Design Encyclopedia – C: Castlevania

When we look at how the game industry has grown over the years, very few game series have actually managed to persist over that time.  With the evolution of game design, many older series became antiquated and were resigned to only be remembered through playing them on complication discs or virtual stores.

But Castlevania managed to stick around by not just changing its design once, but twice.


Blood Sucking Battle:

The concept behind the Castlevania series was that a family of vampire hunters: the Belmont clan had to defend the Earth from Dracula who would resurrect ever so often. His home base was his ever changing castle which I believe was named after the title of the game.

The series was grounded in the 2d Platformer genre, as players made their way through each area fighting the various monsters. The main weapon: a whip gave them some distance when attacking, along with a variety of sub weapons.

Before the series made its first big change, the game featured committed jumping – where the player had no control over the character once they left the ground. This in turn made platforming segments very challenging. When an enemy connected with the player, it would knock them back and in a lot of cases, off of a platform to their death. This gave birth to one of the most annoying enemies in the history of video games: the flying medusa heads.

Even at such an early point in the industry, the Castlevania series featured impressive music and background art for the time. A tradition that would stay with the 2D Castlevania titles to this day.

During the NES era, Konami tried to change things with the second game and added in more adventure and exploration game elements to it. Ironically, while this would become big in the late 90s, the second Castlevania became the black sheep of the series.

The series went back to the more arcade gameplay as the industry moved to 16- bit. With several great games including the fan favorite: Rondo of Blood, which added multiple paths and endings.


Castlevania : Rondo of Blood‘s great graphics and multiple paths, is considered the top game in the series before the revision in 97.

When the Playstation debut, the big rush was for 3D games to showcase the system’s potential, Konami however went in a different direction and in 97, released one of the best games of all time.

A Gothic redecoration:

Castlevania: Symphony of the Night is regarded as one of the best games of all time for a number of reasons.

While most series during the mid 90s made their transition from 2d to 3d, Castlevania SoTN was a complete change in the design of the series, while still keeping the impressive graphics and soundtrack.

SoTN combined the Castlevania setting, with a Metroid styled open world progression and threw in some RPG elements to create a new genre. From that point, the term “Metroidvania” was born and is still used to this day.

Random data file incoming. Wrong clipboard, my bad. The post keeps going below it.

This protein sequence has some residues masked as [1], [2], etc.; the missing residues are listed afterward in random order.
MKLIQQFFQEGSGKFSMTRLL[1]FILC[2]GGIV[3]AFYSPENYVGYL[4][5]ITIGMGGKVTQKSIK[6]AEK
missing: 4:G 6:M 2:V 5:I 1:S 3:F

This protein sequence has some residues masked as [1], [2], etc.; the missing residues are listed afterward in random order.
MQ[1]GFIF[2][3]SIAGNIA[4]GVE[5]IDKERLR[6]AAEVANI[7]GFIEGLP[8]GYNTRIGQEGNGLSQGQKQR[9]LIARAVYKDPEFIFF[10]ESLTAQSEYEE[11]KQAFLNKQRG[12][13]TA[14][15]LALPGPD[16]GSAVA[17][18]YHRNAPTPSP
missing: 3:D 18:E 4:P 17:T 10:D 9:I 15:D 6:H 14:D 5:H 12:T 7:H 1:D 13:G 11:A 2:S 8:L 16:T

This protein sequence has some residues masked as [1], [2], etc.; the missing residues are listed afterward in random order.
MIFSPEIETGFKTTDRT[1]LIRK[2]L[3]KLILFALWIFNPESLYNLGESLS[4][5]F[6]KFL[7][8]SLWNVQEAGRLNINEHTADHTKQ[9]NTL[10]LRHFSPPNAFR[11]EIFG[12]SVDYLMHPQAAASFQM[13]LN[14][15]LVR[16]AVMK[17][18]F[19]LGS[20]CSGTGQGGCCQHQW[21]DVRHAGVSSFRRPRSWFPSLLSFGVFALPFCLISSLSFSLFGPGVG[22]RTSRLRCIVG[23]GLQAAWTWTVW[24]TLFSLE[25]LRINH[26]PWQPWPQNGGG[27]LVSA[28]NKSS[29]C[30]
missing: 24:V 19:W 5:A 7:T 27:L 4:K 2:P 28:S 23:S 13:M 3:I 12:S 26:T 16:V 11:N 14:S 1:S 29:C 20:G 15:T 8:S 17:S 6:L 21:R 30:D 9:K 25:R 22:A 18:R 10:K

In SoTN, the entire castle was largely opened to the player from the start, with no stages to go through. Defeating bosses and general exploring would yield treasures that would give the player a major enhancement: like double jumping for instance. This in turn would allow you to progress through new areas, or find secrets in previous ones. The RPG elements came into play by the fact that the player could equip new gear and level up as the game went on.

Throw in a wide variety of enemies and bosses, including an entire second castle to explore and you can see why SoTN wowed gamers then and to this day.

After the success of SoTN, funny enough, Konami then tried to take the series to 3D on the Nintendo 64. However poor gameplay and graphics turned away gamers. This wouldn’t be the first time Konami tried to take Castlevania to 3D, but they learned that the 2D games were a hit.

From that point on, the Metroidvania styled games were moved to the Game Boy platform, with Castlevania games on every one from the Advance all the way to the DS (with a 3DS one coming soon.)

While on the consoles, Konami experimented with several 3D Castlevania games, which were aimed more towards action gamers in the vein of God of War. Each 2D game has been a major success for Konami, but the 3D ones have had some trouble catching on. According to reviews the last 3D game: Lords of Shadow seemed to have struck gold and Konami is going to continue the series.


Castlevania Sotn’s great 2D design and gameplay became the new standard for the Castlevania series.

Castlevania has been one of the most successful series from Konami and proved that you could alter established formulas and find success.

Not only that, but that 2D titles can still be engrossing even with 3D being the standard of game design today. The design was so well thought out, that the metroidvania titles still hold up today, making them a must play for anyone interested in game design.

Up Next: The Letter D

Click here to return to the main page